IT’S ALWAYS good to help an attractive, multi-platinum-selling and highly talented young female singer-songwriter.
On her visit to Dublin last year, the rather lovely Leslie Feist was thrilled to discover that one of her idols, ‘Muppet Show’ supremo, Frank Oz, was also in town. Feist was there to play her Crawdaddy gig; Mr Oz was there to promote his latest film, ‘Death At A Funeral’.
It wasn’t for his work behind the camera that had young Feist all excited and delighted, though. It was the work that Mr Oz did with his hand up the likes of Miss Piggy, Kermit The Frog and Yoda.
She pressed a signed copy of her latest album, ‘The Reminder’, into my hand to pass on to her idol. Oh, and I had to make sure he understood that Leslie Feist was a fan.
Turned out Frank Oz hadn’t actually heard of Ms Feist, but he was more than happy to give her new album a listen.
Cut to less than a year later, and Feist is on ‘Sesame Street’, performing her omnipresent hit, ‘1234’, alongside Miss Piggy, Kermit and the rest of the Muppet gang. Coincidence? I think not…
“You see, that’s how this business works,” laughs the 32-yearold Toronto-born singer-songwriter.
“What goes around, comes around. This has actually been not just a career highpoint for me, appearing on ‘Sesame Street’, but a life highpoint. To be on the show you grew up watching… man, I’ve finally made it.”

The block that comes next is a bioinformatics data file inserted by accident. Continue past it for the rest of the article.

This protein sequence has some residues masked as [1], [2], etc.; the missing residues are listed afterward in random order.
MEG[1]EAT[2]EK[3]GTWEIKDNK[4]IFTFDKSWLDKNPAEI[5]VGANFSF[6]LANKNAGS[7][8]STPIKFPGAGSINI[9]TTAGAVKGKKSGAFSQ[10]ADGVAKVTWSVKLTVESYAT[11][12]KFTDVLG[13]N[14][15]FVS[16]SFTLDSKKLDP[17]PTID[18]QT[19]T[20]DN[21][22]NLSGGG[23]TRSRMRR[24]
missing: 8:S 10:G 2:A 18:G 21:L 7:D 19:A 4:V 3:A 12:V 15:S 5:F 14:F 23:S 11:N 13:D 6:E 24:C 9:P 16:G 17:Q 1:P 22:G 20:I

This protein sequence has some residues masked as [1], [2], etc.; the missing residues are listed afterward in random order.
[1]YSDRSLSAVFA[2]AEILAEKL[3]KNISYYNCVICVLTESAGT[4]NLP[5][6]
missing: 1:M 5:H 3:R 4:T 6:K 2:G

Yep, it’s amazing what one handsome, firm-buttocked young Irish journalist can do. With a little help, of course, from one catchy song.
Is there any corner of the world that hasn’t been infected by ‘1234’ yet? From its inclusion on the iPod nano ads to winning a Juno Award in April for Single Of The Year, the song has been impossible to ignore. But it’s in ‘The Reminder’, and ‘Let it Die’, that the real musical therapy is going on.
It soon becomes evident that her creative side is not a fluke.
“What was, I think, the ideal temperature that my parents set was that they were on different sides of the country, and I spent most of my time with my mum, and visited my dad. He became something of a mentor.
“He was just the guy I got to learn amazing vocabulary from, and talk about amazing art with, and go to the museum, and the book store. My mum was the meat and potatoes person, the one who kept me alive.
“She’s still like that. The bank won’t give me a Visa card, so, my mum’s still my co-signer, and still gets my Visa statement every month. She phones me up and says, ‘What are you doing spending $70 in… what is this place?’“
But surely now with recent successes her position is more secure?
“Maybe it’s different for a band, because it’s always a compromise, but in my boat, I could easily just go and open a book store for five years, and come back to this when I feel it’s gestated just right.”